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Port ratifies its pact with tribe

Despite strong criticism from audience members who called the contract a “bribe” and “back-room deal,” the Port of Bremerton voted Tuesday to ratify an agreement made with the Suquamish Tribe in 2005 that allowed the Bremerton Marina expansion to go forward.

“It is frightening to me that the tribe can stop a project just by writing a letter to the Corps,” said Vivian Henderson, referring to the port’s explanation that such an agreement had to be reached before the Army Corps of Engineers would approve the marina project. “This was a back-room deal, and you need to shake it out and give it some air.”

“I am appalled at the lack of public comment,” said Kathleen Seamans, asking that the port delay ratifying the agreement. “You act like we are an invasion of your jobs, when we are the reason you have jobs.”

Port Commissioner Bill Mahan disagreed that the agreement was made in secret, describing the process as nearly two years of negotiations that were reviewed at “numerous public meetings. It was done openly, and people had an opportunity to comment, but at the time there were maybe two people in the room (other than the board).”

However, Kathryn Simpson said she “took exception” to the statement that the process had been open since she “scoured the board’s minutes and found no mention of the actual details of the agreement until January 2006, when it had already been signed.”

In response, Mahan countered that he took exception to her comments.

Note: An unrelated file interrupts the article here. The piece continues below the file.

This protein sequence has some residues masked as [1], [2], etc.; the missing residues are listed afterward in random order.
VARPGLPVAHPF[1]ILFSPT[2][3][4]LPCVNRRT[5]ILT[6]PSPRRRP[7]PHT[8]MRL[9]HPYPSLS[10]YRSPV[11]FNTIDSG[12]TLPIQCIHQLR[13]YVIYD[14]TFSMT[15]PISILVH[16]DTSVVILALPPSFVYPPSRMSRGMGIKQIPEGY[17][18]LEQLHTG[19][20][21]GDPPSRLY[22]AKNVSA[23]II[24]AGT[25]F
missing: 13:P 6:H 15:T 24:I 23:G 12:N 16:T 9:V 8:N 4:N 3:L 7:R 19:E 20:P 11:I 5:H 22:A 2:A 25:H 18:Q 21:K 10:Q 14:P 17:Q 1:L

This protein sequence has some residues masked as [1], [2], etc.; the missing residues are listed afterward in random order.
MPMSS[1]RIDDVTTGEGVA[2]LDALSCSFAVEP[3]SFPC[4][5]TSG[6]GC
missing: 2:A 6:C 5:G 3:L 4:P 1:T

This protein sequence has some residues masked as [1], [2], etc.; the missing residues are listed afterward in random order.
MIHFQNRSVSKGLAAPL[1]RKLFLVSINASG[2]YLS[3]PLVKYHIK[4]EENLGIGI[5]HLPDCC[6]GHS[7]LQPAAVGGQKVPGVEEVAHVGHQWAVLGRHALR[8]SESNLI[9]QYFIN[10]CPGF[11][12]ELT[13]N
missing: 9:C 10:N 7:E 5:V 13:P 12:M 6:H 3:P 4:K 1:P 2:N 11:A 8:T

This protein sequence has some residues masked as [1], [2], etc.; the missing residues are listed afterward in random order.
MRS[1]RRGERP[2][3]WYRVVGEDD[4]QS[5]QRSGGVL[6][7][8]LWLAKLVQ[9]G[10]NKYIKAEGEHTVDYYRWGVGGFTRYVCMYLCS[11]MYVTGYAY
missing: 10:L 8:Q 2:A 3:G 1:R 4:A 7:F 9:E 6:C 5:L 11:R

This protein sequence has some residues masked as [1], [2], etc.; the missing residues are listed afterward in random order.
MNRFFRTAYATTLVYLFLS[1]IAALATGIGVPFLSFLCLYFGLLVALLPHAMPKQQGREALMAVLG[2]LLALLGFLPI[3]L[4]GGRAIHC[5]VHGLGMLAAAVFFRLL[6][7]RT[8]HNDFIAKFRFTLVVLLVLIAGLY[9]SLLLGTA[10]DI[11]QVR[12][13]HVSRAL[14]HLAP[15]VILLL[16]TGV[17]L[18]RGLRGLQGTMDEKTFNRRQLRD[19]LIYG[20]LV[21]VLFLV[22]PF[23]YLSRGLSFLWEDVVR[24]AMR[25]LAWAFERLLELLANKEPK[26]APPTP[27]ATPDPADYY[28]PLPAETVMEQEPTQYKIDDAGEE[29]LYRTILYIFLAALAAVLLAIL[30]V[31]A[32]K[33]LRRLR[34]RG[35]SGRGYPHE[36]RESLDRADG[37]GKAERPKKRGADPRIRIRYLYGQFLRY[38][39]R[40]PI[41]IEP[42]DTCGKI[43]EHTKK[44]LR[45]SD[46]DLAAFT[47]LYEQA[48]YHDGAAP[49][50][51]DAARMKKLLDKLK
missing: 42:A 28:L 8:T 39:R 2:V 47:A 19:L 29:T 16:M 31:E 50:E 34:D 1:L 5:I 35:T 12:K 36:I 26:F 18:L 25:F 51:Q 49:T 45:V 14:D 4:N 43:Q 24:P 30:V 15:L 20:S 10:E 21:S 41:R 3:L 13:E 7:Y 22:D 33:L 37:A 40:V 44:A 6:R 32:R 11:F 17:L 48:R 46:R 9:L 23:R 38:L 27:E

“This was not hidden from the public,” he said. “I negotiated hard and got what I think is a great deal for us. The worst thing we can do is re-open this. I think that everyone is mad that we have to negotiate with the indians at all. That’s what I think is at the bottom of this.”

Port Orchard resident Richard Butler, however, said his frustration with the agreement did not stem from having to negotiate with the tribe.

“I want to know why the Port Orchard Marina had to give up space to build the Bremerton Marina,” Butler said, referring to the 200 feet of free moorage the port ceded to tribal fishing boats as part of the agreement. “That’s what sticks in my craw. Why didn’t they get space in the Bremerton Marina?”

Port Orchard Mayor Lary Coppola agreed.

“We do not want those boats in Port Orchard,” Coppola said. “You made this agreement for the benefit of Bremerton — those boats should be in Bremerton.”

To answer why moorage space was given in Port Orchard and not Bremerton, Mahan said the tribe had been using the Port Orchard Marina “from the get-go and wanted to formalize the agreement.”

Along with marina moorage, the port agreed to give the tribe a “one-time contribution of $10,000” to a net damage and repair fund, and $7,000 annually to a fisheries enhancement fund.

Port Board President Cheryl Kincer said she helped negotiate the agreement initially, and she also believed it had been done in “good faith.”

She said, “There have been a lot of negative comments directed at (Commissioner Mahan), but he got us an agreement that allowed us to build the Bremerton Marina.”

“If you read the agreement made with the tribe to build the marina in Elliot Bay, you’re going to say, ‘You did a good job,’” Mahan said. “It would be foolish not to ratify this agreement.”

Kincer and Mahan then voted to do just that, with Commissioner Larry Stokes abstaining, saying he “was not part of the commission when the agreement was signed.”

Stokes also told the audience that he hoped everyone would “give us a chance to move forward and do what you want us to do. I hope you keep the commission’s nose to the grindstone, but I’d also like to see us live happily ever after.”

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